Return to w83a Eye, rat and follow links [3,1]. Although the cornea is transparent, it doesn't look that way in histological slides. The anterior surface is covered with stratified squamous epithelium (identify) about five cells thick. Even the outermost cells retain their nuclei. In primates there is a so-called Bowman's membrane underlying the epithelium. It probably functions to keep the cornea even. The stroma is the thickest portion of the cornea and is composed of collagen and occasional fibroblasts (keratocytes). The collagen fibers are organized in laminae parallel to the anterior surface, but the direction of the fibers in adjacent laminae is disposed at approximately a 90 degree angle to give a criss-cross pattern. This arrangement of collagen, the lack of blood vessels, and the relative state of dehydration of the cornea may explain its transparency.

The dorsal surface of the cornea is lined by a simple squamous epithelium anterior to which lies the Descemet's membrane (identify). The Descemet's membrane provides even tension and prevents deformation of the cornea. The dorsal surface epithelium, although not clearly seen here, plays an important role in pumping out water from the cornea, but also providing nutrients and oxygen to the cornea from the intraocular fluid. The cornea also receives oxygen from the outside air. Some contact lenses are known to impede this direct oxygen supply.

The lens is surrounded by a capsule (identify) which is rather thick anteriorly. Identify the sphincter pupillae muscle at the edge of the iris.

Click link [1]. The anterior surface of the lens (just underneath the capsule) is lined by cuboidal epithelium. It is the source of the lens fibers. The lens capsule is actually the basal lamina of these epithelial cells. The capsule is impermeable to cells, e.g., macrophages and lymphocytes. It prevents lens proteins from getting into contact with other tissues. Were that to happen lens protein would be treated as a foreign antigen.

Zoom out once and click link [2] for a higher-power view of the sphincter pupillae muscle. Notice the heavily pigmented cells in the stroma and on the dorsal surface of the iris.

Click on the thumbnail and follow link [4]. The cornea is continuous with the sclera (identify) and they are indistinguishable histologically. The sclera is not transparent because the collagen fibers are more randomly oriented. Note the extraocular muscle attaching to the sclera. Identify the choroidea and retina attached to the inside of the sclera.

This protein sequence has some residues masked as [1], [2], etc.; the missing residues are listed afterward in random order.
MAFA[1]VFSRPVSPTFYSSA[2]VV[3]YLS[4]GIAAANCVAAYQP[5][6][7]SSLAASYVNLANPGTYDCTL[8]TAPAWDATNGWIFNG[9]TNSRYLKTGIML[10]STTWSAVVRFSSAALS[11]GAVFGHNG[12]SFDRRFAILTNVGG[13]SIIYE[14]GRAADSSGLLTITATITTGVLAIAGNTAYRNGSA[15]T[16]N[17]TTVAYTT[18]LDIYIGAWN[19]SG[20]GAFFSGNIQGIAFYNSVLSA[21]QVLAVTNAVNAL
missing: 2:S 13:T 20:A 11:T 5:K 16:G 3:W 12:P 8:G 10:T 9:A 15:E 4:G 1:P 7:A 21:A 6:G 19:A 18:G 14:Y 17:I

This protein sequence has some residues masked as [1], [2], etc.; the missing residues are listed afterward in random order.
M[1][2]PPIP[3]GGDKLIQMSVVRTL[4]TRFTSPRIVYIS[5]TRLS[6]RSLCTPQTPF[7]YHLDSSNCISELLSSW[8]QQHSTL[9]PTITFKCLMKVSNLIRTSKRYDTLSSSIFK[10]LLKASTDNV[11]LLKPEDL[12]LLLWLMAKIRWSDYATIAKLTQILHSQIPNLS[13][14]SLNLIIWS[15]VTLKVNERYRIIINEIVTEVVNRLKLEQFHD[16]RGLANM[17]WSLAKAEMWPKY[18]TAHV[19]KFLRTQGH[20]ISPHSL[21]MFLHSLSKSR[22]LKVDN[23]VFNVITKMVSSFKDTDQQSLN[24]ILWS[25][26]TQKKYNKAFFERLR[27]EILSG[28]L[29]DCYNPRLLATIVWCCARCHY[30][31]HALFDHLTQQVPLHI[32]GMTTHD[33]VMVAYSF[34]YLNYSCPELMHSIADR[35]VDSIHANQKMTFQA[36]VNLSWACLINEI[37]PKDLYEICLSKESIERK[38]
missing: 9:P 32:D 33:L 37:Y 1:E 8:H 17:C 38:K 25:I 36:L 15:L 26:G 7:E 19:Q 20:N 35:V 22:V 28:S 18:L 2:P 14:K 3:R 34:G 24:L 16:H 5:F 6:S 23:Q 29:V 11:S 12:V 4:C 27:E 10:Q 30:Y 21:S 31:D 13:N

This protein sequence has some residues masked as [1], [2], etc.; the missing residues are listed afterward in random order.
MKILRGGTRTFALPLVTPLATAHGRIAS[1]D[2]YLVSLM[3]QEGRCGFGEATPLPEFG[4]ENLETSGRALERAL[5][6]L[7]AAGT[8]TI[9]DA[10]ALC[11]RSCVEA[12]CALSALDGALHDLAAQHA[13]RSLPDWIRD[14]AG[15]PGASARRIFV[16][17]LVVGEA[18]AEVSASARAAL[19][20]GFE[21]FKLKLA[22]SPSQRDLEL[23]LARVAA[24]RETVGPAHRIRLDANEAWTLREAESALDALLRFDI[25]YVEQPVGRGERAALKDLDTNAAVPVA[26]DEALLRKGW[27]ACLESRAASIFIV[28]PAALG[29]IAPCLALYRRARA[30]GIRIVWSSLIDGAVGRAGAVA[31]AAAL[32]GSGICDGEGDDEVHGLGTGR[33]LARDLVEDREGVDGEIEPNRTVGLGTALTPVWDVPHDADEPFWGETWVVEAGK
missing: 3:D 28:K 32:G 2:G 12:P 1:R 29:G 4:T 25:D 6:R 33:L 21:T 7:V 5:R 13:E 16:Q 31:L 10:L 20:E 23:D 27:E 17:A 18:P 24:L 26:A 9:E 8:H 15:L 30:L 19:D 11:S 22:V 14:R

Click link [2]. The ciliary body (identify) is located inside the eye at the level of the corneoscleral junction (limbus). (The limbus represents the beginning of the "white" of the eye.) The ciliary body forms a ring in the eye surrounding the cornea. It produces the zonulae (of Zinni) that anchor the lens. The rat and other rodents lack the ciliary muscle used by humans and other species for accommodation. Note that the retina begins where the ciliary body ends. This, and the papilla, are the only places where the retina is anatomically attached to the uvea.

Zoom out once and click link [1]. Identify the layers of the retina. Click link [2]. Identify the sclera and choroidea. Note the capillaries inside the choroidea and the innermost pigment epithelium layer of the choroidea. The cell processes of the pigment epithelium interdigitate with the outer segments of the rods (and cones). However, there is NO anatomical connection between these two layers. (Some textbooks erroneously give the pigment epithelium as part of the retina.)

Identify rod inner- and outer- segments and their nuclei. (Remember that rats are nocturnal and have only rods.)

Zoom out once and follow [1]. Identify the rest of the layers of the retina. In humans the bipolar cell layer is much thicker.

Zoom out once and reidentify the layers. The ganglion cell layer is so poorly preserved that we left it unlabeled, but it is the right-most layer on the screen. There are capillaries in this layer, but most of the nutrients and oxygen for the outer layers of the retina come from the choroid layer. That is why it is so important to treat retinal detachments promptly.

Click the thumbnail and follow [2,1]. The ciliary body produces the intraocular fluid and the lens-suspending zonulae. The intraocular fluid provides nutrients and oxygen to the lens and cornea which lack vasculature. It also is responsible for maintaining intraocular pressure. Since this eye is deformed, the pathway for exit of intraocular fluid is not visible, except for the final portion, the episcleral vein (identify). Note also that the iris is artificially squeezed against the cornea.

For the following review of interocular fluid circulation, you may want to return to Fig. 24-8 of your Junqueira textbook. The intraocular fluid produced by the ciliary body circulates through the posterior chamber and travels between the lens and iris into the anterior chamber. The intraocular fluid is then absorbed into the trabecular meshwork (located at the junction between the iris and cornea). From the trabecular meshwork the fluid flows into the canal of Schlemm, a circular tube located at the corneoscleral junction. The canal of Schlemm, in turn, empties into the episcleral veins.